Joey said, ‘My god I haven’t seen you since,’ his voice dropped as he turned to look at the long line of passing cars, ‘well since the accident.’
I hated it when anyone called it that. Accidents happen to careless people; people who take their eyes of the road to change station, or to those who overbalance on rickety stepladders to reach the unreachable. I didn’t answer him.
Joey said, ‘So how are you getting on. Anyone new on the horizon?’
I hated that too. ‘Not yet,’ I replied, ‘it’s still too early.’ I could see what he was thinking. I knew what he wanted to say; everyone said it.
As he walked away with a, ‘well take care and see you around,’ I smiled back.
All the friends I had said that time would heal the pain. They told me that in time I would learn to forget and through time I would be able to cope. Time had turned my friends in to liars; time had abandoned me.
On the day of the funeral he spoke of love, of forgiveness and of salvation. I knew nothing of those things. But then he talked about faith; that with faith anything was possible; mountains were moved, great obstacles eradicated and seemingly imposible tasks achieved. With this thing called faith, he promised anything was possible.
I still park outside her work at five thirty and watch as her colleagues leave the building. Sometimes conkers thud against the roof as the wind loosens their grip above me. I remember how that used to make her laugh. I watch as her colleagues leave the building in their white uniforms. One by one I count them off and believe that if I wait just a little longer she will appear at the very back of the bunch and wave as she always did. I know that her friends see me but they choose to ignore me.
At first they walked over, all full of sympathetic smiles. I never really listened to what they were saying. I would nod and agree but all the time I would keep looking past them towards the door in case I missed her. Eventually they stopped noticing me but I see them snatch a look each evening. I wait until the last has left and all the lights go off in the surgery before I leave. I tell myself that tomorrow she will walk through those doors. I promise myself that if I believe hard enough, if my faith is strong enough that she will come back.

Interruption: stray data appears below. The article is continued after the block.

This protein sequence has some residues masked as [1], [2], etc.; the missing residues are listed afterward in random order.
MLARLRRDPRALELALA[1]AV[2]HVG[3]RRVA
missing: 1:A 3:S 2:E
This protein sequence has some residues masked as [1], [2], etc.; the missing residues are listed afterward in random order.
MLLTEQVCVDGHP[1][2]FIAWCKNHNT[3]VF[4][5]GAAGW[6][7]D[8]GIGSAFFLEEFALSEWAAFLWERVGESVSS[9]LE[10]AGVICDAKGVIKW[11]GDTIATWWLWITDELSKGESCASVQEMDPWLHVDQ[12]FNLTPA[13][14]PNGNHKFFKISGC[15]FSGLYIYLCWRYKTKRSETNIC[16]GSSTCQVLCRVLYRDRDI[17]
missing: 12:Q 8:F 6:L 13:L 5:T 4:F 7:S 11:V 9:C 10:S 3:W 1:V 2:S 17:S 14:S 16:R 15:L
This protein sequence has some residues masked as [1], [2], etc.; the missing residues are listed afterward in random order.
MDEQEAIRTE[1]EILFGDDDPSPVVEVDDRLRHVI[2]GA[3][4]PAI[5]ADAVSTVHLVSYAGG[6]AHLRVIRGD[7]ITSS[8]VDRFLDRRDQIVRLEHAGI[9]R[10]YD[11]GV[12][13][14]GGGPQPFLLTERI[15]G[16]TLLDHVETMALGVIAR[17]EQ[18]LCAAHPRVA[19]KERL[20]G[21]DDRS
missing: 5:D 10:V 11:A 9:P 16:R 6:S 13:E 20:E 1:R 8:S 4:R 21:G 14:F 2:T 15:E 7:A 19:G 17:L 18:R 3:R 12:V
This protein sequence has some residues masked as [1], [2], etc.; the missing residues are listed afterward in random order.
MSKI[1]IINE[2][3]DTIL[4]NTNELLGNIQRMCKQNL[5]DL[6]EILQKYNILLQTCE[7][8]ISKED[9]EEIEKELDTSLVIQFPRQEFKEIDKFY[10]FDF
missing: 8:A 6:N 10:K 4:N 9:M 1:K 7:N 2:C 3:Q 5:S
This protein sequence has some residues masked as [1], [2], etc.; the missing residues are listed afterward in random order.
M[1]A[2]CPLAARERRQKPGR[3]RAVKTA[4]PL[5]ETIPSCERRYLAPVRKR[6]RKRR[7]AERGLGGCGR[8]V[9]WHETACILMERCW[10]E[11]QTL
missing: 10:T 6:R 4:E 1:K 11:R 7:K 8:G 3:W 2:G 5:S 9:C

When I get home I eat alone but I set a place for her opposite. I don’t cook for two, that would be silly. That was one of Vikki’s favourite words. I look at her as I eat.
The police told me that he was only a young man. They said that his sister had been killed during the trouble in Iraq. I don’t think Vikki even knew where Iraq was. I don’t hate him for what he did; hating dilutes my belief.
I have her clothes on my pillow at night so that my dreams are filled with vivid memories. I keep having to get new ones out of the drawer because I wake up with them buried deep in my chest and they have started to loose her scent.
Sometimes I pretend that she is still hiding under the bed waiting to flick her arm out and grab my ankles. She was always hiding around the house and being silly. Sometimes I pretend that she is still hiding somewhere waiting to jump out and shout surprise. I don’t pretend much any more; the fall in to reality is an awful long way down.
Last night I spoke with God; I blamed him with venom and hissed in to the darkness. I think last night I lost my faith.
Tonight I will ask Vikki for forgiveness and when the tears finally stop I will say goodbye.
Tomorrow at 5.30 if I find myself passing that conker tree I will not stop. Tomorrow my love I will keep going.
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